At Krave Gym, programs are built on three core beliefs; purpose over profit, success through action and together everyone achieves more. A program created by Tyler and Amber Robinson, and originally located only in West Des Moines, Krave Gym just recently opened its second location here in Waukee at the beginning of 2019.

“The West Des Moines one was doing so well they wanted to expand. But in order to make the business model and programming fit for multiple locations we had to change it a little bit,” Waukee Krave Gym Head Coach Dan Hupke said.

Hupke first became involved with Krave gym while studying kinesiology at Grand View University. After coaching classes at Grand View through a federal work study, Hupke realized the impact he could make in people’s lives after being approached by multiple participants.

“It was at Grand View when I realized I could use my knowledge of the human body and fitness to help others change their lives. I step into this place and I’m afforded the opportunity to leave a lasting and positive impact on others. It’s that feeling that makes me know I’m going to pursue this as long as I can,” Hupke said.

It was this combination of experience along with the knowledge base gained from his degree that helps Hupke provide a better workout experience despite the variety of Krave athletes.

“I’d say that the degree from Grand View has really provided me with the knowledge base necessary to even be in this position,” Hupke said.

As part of its culture, Krave Gym strives to create a “team” environment for workouts, putting emphasis on those who once participated in athletics and are looking to get back into a similar environment. These workouts focus on the development of endurance, agility, strength and striking, an application of force that utilizes conditioning.

“The message of our program is that we are looking to recreate the feeling of being on a sports team. We are really hammering on that ex athletic niche and it’s one of the only gyms in the country that is made for that ex athlete that used to play sports and wants to recreate that feeling of being on a sports team,” Hupke said.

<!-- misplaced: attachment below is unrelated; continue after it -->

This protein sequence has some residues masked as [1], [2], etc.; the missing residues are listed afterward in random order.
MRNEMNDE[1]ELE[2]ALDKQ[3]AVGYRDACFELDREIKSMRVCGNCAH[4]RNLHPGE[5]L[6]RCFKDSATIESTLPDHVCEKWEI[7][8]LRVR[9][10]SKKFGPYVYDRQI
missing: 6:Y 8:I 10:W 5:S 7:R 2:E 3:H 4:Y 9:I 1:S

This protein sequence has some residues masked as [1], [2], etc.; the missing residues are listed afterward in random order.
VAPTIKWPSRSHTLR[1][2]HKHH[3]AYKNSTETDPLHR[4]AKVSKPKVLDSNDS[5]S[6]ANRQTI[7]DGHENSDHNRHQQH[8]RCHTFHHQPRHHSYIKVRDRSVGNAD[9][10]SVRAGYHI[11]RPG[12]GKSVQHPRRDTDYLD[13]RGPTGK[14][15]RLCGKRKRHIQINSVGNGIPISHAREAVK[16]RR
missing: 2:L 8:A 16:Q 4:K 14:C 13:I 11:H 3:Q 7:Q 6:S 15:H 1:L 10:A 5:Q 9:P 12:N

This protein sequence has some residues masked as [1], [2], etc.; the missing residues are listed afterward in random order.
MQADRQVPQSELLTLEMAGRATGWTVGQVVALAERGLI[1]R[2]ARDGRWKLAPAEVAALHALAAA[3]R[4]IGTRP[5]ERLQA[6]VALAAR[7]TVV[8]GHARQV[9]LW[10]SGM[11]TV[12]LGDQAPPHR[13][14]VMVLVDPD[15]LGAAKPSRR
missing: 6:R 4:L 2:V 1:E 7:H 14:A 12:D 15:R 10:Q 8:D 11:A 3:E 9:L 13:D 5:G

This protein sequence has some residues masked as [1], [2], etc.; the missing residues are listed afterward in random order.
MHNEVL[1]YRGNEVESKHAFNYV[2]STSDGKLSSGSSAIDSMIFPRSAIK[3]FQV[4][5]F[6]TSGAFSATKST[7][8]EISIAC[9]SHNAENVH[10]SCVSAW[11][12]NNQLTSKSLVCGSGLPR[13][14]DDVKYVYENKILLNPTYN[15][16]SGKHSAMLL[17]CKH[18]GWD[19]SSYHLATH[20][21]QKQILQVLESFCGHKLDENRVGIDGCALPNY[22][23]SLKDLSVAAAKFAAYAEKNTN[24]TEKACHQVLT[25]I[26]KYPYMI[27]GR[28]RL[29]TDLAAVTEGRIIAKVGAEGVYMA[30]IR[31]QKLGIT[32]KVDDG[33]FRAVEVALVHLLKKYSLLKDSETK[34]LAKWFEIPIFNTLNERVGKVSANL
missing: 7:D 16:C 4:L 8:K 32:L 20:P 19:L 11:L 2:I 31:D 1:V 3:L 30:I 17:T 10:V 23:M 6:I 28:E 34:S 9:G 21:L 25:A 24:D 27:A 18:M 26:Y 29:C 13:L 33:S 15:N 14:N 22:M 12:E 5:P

Each year, Krave workouts are broken into what the gym refers to as “seasons.” Hupke describes each season as two months long with six total throughout the year. And, although Krave uses the same six themes year after year, Hupke notes that doesn’t prevent the gym from continuing to evolve.

“I believe part of the reason why Krave is so successful is that we continue to evolve,” Hupke said. “We listen to our members and we are not stuck in what we do. We change workouts so that throughout the year we have different focuses, rep ranges and intuitive levels. All that leads to not plateauing, which for a lot of programs is the problem.”

In addition, Krave also parallels a nonprofit and community outreach opportunity with each season. Past nonprofit partnerships include organizations such as the Special Olympics. And, coming up, the gym plans to assist Habitat for Humanity in some local projects.

“Each season we have a different nonprofit organization. For example April 13 and 20 we will go help Habitat for Humanity build on a build site. We might go lay down sod or put siding on a house depending on where they are in the building process,” Hupke said. “It’s events like those that really highlight what we’re all about because one of our slogans is ‘Life is the greatest sport.’”

Krave Gym is currently open to the public. Athletes have 24-hour access to the gym’s facilities, along with the opportunity to join classes held Monday through Saturday.

“Ultimately the goal is to spread the message, have more people involved and have a greater impact on more lives and the community,” Hupke said. “The more locations you open, the more lives you connect with and the bigger difference you make with the community.”